Bidirectional charging: new Electricity Act provides better conditions

Mobility’s “V2X Suisse” project has come to an end. The conclusion: the electromobility of the future is shared, bidirectional and grid-serving. Here are key questions and answers about Switzerland’s biggest trial to date.


  • Sustainability

What is bidirectional charging?

Bidirectional charging enables electric cars not only to draw power from the grid, but also to feed it back into the national grid or smaller networks such as households. The electric car thus becomes a mobile power bank that can help stabilise the grid in Switzerland.

What is “V2X Suisse” all about?

Running from autumn 2022 to spring 2024, the pilot project saw. 50 fully electric Honda model ‘e’ cars integrated into Mobility’s regular car-sharing scheme. It was the first large-scale trial featuring bidirectional charging e-cars to be held in Switzerland. Among other things, the intention was to show how this technology can be used to stabilise the power grid and to investigate the business potential of bidirectional vehicles in a car sharing application in Switzerland. For the Mobility cooperative, the project was an opportunity to learn about developments and technologies in electromobility and the energy markets.

What does the term V2X mean?

V stands for vehicle, the number 2 is pronounced to and the X means any recipient. In other words, the electricity flows from the electric vehicle to any location, e.g. into the grid or into the household’s electrical installation. The terms Vehicle-to-Grid and Vehicle-to-Home are derived from this arrangement.

What are project’s key findings?

Not only was the technical feasibility proven, but the bidirectional technology was also given a boost as well as a higher profile. The project demonstrated for the first time the possibility of combining multiple electric cars to create a virtual storage system and control the flow of energy in real time. V2X works at a technical level in a car sharing application. At the same time, it became clear that operating a fleet of bidirectional electric cars does not yet make sense as a business proposition for a car sharing company. Mobility is discontinuing its bidirectional charging technology for the time being.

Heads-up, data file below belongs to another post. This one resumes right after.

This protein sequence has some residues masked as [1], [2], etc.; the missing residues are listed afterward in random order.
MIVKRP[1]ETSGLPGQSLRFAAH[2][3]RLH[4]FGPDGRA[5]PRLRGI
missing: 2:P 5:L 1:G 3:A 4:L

The final report is due to be published on ARAMIS (the Federal Administration’s research database) in summer 2024. ARAMIS – the Federal Administration’s research database – homepage (

Can bidirectional cars generate an income from feeding electricity into the grid?

Before the project started, there was an assumption that a vehicle connected to a charge point would generate an average of one to two francs in flexibility revenue per day. We now know that income of up to 2’000 Swiss francs per year and vehicle could be generated, depending on market prices. However, because investment and operating costs are still too high, they exceed any potential income. As a result, running a business based on this concept is not (yet) viable.

Did any customer come across an empty battery?